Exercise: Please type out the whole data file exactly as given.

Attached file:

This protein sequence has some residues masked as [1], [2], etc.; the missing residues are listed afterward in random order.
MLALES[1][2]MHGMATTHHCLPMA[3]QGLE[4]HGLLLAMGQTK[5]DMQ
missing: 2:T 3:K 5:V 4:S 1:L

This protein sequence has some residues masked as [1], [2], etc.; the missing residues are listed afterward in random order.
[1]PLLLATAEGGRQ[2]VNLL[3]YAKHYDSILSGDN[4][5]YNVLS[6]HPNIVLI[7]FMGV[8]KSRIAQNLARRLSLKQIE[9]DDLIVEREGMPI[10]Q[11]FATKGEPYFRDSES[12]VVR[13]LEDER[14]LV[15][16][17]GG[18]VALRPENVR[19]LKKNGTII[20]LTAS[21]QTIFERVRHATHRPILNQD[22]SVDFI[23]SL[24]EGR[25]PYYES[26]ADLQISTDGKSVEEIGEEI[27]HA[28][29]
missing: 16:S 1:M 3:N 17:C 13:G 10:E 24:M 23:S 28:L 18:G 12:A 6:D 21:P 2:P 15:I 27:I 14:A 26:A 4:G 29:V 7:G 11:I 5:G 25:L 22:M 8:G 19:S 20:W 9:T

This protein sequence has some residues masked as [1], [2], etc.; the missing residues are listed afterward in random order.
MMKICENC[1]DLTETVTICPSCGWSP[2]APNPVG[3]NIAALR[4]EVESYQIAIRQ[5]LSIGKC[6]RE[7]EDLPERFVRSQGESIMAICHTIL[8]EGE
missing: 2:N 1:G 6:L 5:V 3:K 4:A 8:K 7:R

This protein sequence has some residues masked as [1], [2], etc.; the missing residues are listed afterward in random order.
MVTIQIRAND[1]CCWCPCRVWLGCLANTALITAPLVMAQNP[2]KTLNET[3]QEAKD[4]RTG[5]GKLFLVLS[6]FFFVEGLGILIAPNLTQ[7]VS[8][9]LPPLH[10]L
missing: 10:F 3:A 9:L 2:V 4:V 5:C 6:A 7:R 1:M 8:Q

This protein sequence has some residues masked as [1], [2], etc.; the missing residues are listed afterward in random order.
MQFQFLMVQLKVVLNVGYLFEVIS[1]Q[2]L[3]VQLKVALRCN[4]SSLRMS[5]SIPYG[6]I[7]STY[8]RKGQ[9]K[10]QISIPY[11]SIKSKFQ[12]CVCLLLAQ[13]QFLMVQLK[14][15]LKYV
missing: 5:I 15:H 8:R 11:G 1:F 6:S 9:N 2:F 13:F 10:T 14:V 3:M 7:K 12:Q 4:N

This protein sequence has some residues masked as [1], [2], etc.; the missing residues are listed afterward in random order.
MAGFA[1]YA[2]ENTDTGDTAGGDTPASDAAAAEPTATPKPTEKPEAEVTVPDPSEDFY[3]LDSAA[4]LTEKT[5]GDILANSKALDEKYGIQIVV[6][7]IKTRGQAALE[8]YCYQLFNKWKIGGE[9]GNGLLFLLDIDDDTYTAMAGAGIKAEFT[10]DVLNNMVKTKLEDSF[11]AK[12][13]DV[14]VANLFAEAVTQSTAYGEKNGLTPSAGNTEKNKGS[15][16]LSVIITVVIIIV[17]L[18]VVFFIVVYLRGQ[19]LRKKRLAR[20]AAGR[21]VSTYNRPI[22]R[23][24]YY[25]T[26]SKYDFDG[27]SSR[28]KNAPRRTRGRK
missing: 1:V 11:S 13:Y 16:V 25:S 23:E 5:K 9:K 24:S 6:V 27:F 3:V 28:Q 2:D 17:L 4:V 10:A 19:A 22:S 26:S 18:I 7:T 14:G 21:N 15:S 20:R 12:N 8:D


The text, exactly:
This protein sequence has some residues masked as [1], [2], etc.; the missing residues are listed afterward in random order.
MLALES[1][2]MHGMATTHHCLPMA[3]QGLE[4]HGLLLAMGQTK[5]DMQ
missing: 2:T 3:K 5:V 4:S 1:L

This protein sequence has some residues masked as [1], [2], etc.; the missing residues are listed afterward in random order.
[1]PLLLATAEGGRQ[2]VNLL[3]YAKHYDSILSGDN[4][5]YNVLS[6]HPNIVLI[7]FMGV[8]KSRIAQNLARRLSLKQIE[9]DDLIVEREGMPI[10]Q[11]FATKGEPYFRDSES[12]VVR[13]LEDER[14]LV[15][16][17]GG[18]VALRPENVR[19]LKKNGTII[20]LTAS[21]QTIFERVRHATHRPILNQD[22]SVDFI[23]SL[24]EGR[25]PYYES[26]ADLQISTDGKSVEEIGEEI[27]HA[28][29]
missing: 16:S 1:M 3:N 17:C 13:G 10:E 24:M 23:S 28:L 18:G 12:A 6:D 21:P 2:P 15:I 27:I 14:A 26:A 4:G 29:V 7:G 11:I 5:G 25:L 22:M 8:G 19:S 20:W 9:T

This protein sequence has some residues masked as [1], [2], etc.; the missing residues are listed afterward in random order.
MMKICENC[1]DLTETVTICPSCGWSP[2]APNPVG[3]NIAALR[4]EVESYQIAIRQ[5]LSIGKC[6]RE[7]EDLPERFVRSQGESIMAICHTIL[8]EGE
missing: 2:N 1:G 6:L 5:V 3:K 4:A 8:K 7:R

This protein sequence has some residues masked as [1], [2], etc.; the missing residues are listed afterward in random order.
MVTIQIRAND[1]CCWCPCRVWLGCLANTALITAPLVMAQNP[2]KTLNET[3]QEAKD[4]RTG[5]GKLFLVLS[6]FFFVEGLGILIAPNLTQ[7]VS[8][9]LPPLH[10]L
missing: 10:F 3:A 9:L 2:V 4:V 5:C 6:A 7:R 1:M 8:Q

This protein sequence has some residues masked as [1], [2], etc.; the missing residues are listed afterward in random order.
MQFQFLMVQLKVVLNVGYLFEVIS[1]Q[2]L[3]VQLKVALRCN[4]SSLRMS[5]SIPYG[6]I[7]STY[8]RKGQ[9]K[10]QISIPY[11]SIKSKFQ[12]CVCLLLAQ[13]QFLMVQLK[14][15]LKYV
missing: 5:I 15:H 8:R 11:G 1:F 6:S 9:N 2:F 13:F 10:T 14:V 3:M 7:K 12:Q 4:N

This protein sequence has some residues masked as [1], [2], etc.; the missing residues are listed afterward in random order.
MAGFA[1]YA[2]ENTDTGDTAGGDTPASDAAAAEPTATPKPTEKPEAEVTVPDPSEDFY[3]LDSAA[4]LTEKT[5]GDILANSKALDEKYGIQIVV[6][7]IKTRGQAALE[8]YCYQLFNKWKIGGE[9]GNGLLFLLDIDDDTYTAMAGAGIKAEFT[10]DVLNNMVKTKLEDSF[11]AK[12][13]DV[14]VANLFAEAVTQSTAYGEKNGLTPSAGNTEKNKGS[15][16]LSVIITVVIIIV[17]L[18]VVFFIVVYLRGQ[19]LRKKRLAR[20]AAGR[21]VSTYNRPI[22]R[23][24]YY[25]T[26]SKYDFDG[27]SSR[28]KNAPRRTRGRK
missing: 1:V 11:S 13:Y 16:V 25:S 23:E 5:K 9:K 24:S 6:V 27:F 3:V 28:Q 2:D 17:L 4:V 10:A 19:A 22:S 26:S 18:I 7:T 14:G 21:N 15:S 20:R 12:N 8:D